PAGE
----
Showing posts with label war photographer. Show all posts
Showing posts with label war photographer. Show all posts

Monday, June 17, 2019

"NAPALM GIRL" alive and well...and author


Milwaukee Independent
Posted by Lee Matz
Jun 14, 2019
“Faith is what helped me learn how to move on, and rediscover joy in my life. I had to let go of my suffering since I was that 9 year old girl and forgive those who caused it.” Phúc added. “So, now my focus is on those children who were like me. I can use my life to give them hope. I am still alive, so I have to use my voice to speak for them, and all those who can’t. Children are suffering right now, and I want them to know, never give up.”

One of the most unforgettable images from the Vietnam War was of a little girl running naked, after surviving an accidental napalm attack on the village of Trảng Bàng. The composition of the Pulitzer Prize-winning photograph “The Terror of War,” taken by Vietnamese photographer Nick Ut, captured the shattered innocence and tragedy of the American conflict there.

No longer that 9-year-old little girl, Phan Thị Kim Phúc commemorated the 47th anniversary of that bombing during a visit in Wisconsin on June 8, with a powerful message of hope. Known as the “Napalm Girl,” Kim Phúc still carries the physical and emotional scars from that day in 1972.
> “In history, there have always been stories of resistance and fighting back. But now, my weapon is love and forgiveness,” said Phúc. “It all comes from that little girl in the napalm photo, and her life in Vietnam means a lot to me.”

Phúc traveled from her home in Canada to several cities across Wisconsin, giving keynote presentations and signing copies of her 2017 book Fire Road: The Napalm Girl’s Journey through the Horrors of War to Faith, Forgiveness and Peace.

Nick Ut, the Associated Press photographer who captured the iconic war image of her pain and desperation, joined Phúc for her visit to Madison. The events were designed to help raise funds to build a Peace Library in the Vietnamese province where she was born and raised. Children’s Library International has more than such 30 libraries in Vietnam and Cambodia, and number 35 will be in Trảng Bàng, 30 minutes north of what was then Saigon.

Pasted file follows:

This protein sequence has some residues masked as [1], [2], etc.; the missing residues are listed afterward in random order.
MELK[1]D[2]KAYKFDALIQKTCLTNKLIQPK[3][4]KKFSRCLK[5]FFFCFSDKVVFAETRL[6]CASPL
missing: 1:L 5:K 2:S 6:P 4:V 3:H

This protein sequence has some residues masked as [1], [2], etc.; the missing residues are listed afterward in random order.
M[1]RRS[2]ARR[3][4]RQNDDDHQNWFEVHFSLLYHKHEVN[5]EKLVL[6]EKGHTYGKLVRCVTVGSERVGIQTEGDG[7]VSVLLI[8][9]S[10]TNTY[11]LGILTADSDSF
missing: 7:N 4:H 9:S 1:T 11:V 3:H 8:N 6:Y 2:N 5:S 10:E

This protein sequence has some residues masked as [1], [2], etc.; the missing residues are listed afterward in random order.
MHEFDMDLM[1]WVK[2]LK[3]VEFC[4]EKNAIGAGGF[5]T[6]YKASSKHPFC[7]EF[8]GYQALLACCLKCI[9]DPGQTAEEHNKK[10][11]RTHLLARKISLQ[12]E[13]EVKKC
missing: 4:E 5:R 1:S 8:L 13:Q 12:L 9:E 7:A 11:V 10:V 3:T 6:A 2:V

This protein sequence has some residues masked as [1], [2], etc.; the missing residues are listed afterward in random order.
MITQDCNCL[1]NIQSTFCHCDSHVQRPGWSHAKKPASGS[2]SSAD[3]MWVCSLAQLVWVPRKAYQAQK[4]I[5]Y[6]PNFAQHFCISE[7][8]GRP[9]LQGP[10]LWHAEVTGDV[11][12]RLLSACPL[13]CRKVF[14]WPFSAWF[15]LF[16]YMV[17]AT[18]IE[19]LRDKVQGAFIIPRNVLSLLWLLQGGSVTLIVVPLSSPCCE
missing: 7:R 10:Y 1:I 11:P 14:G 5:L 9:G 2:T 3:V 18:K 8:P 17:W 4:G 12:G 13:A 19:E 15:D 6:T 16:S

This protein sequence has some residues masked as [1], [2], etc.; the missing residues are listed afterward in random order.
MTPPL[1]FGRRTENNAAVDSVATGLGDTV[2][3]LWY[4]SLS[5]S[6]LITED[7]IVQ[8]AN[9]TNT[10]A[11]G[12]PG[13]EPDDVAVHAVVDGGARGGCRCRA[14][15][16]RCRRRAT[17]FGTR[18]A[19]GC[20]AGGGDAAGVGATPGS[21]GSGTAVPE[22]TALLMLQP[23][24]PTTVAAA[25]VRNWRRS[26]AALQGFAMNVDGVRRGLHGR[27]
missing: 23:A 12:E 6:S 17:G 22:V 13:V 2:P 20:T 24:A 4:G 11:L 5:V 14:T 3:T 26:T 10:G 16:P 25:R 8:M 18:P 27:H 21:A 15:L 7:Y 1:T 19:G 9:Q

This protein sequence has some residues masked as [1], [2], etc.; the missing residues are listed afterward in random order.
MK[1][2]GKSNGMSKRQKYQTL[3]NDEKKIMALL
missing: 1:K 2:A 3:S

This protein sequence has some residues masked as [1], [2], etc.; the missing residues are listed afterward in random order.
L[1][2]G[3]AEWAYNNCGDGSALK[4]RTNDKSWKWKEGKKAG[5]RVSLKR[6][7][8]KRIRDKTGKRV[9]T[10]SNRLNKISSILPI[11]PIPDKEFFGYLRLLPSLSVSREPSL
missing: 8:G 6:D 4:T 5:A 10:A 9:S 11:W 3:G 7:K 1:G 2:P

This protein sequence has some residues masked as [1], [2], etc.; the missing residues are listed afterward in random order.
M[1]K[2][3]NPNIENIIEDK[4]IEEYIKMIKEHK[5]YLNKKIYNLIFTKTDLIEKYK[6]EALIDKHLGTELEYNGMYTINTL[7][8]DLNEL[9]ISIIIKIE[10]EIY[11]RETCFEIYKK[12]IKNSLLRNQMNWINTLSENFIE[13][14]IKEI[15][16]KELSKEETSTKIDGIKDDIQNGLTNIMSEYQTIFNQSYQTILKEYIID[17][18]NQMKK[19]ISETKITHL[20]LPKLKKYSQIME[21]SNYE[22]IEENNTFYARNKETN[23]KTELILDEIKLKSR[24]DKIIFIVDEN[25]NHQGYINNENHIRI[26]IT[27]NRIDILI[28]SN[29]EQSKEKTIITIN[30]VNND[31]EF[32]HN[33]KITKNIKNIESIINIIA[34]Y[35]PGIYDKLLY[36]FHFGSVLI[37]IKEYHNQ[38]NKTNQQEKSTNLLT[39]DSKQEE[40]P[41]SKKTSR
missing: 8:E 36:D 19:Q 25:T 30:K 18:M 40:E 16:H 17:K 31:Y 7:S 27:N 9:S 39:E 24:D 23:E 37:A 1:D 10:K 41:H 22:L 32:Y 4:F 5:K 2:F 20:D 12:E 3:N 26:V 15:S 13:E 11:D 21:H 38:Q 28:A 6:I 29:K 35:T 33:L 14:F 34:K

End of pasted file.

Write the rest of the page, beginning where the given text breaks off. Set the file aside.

Chuck Theusch, a Wisconsin native and veteran who served in Vietnam from 1969-70, started the foundation in 1999 after his first return trip to the country. He had originally only intended to sponsor an orphan, like other veterans were doing at the time.
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Monday, April 29, 2019

Vietnam veteran, Navy photographer created Marvel's Thanos

Vietnam Veteran Jim Starlin Created Thanos and the Infinity Stones
By James Barber
25 Apr 2019
He had the idea for Thanos before he came to Marvel and introduced the character during a brief stint when he worked on Iron Man. When Starlin took over the Captain Marvel series, he established Thanos as one of the Marvel Universe's greatest villains. He also gets credit for creating Guardians of the Galaxy favorites Gamora and Drax the Destroyer.

Thanos is back in "Avengers: Endgame." (Marvel)

As Marvel wraps up a 22-movie cycle with the release of the very good movie "Avengers: Endgame," we should all give credit to the Navy veteran who created the Infinity Stones, the mysterious driving force behind the Marvel movies, and Thanos, the intergalactic bad guy who used them to destroy half the universe in "Avengers: Infinity War."

Anyone planning to see "Endgame" should go in with zero advance detail if they possibly can, and this post is guaranteed to be spoiler-free.

Jim Starlin served as a Navy photographer during the Vietnam War and got a job working at Marvel in 1972. Like most comic artists of his generation, he grew up a huge fan of Jack Kirby (creator of Captain America, the X-Men and the Hulk) and Steve Ditko (creator of Spider-Man and Doctor Strange).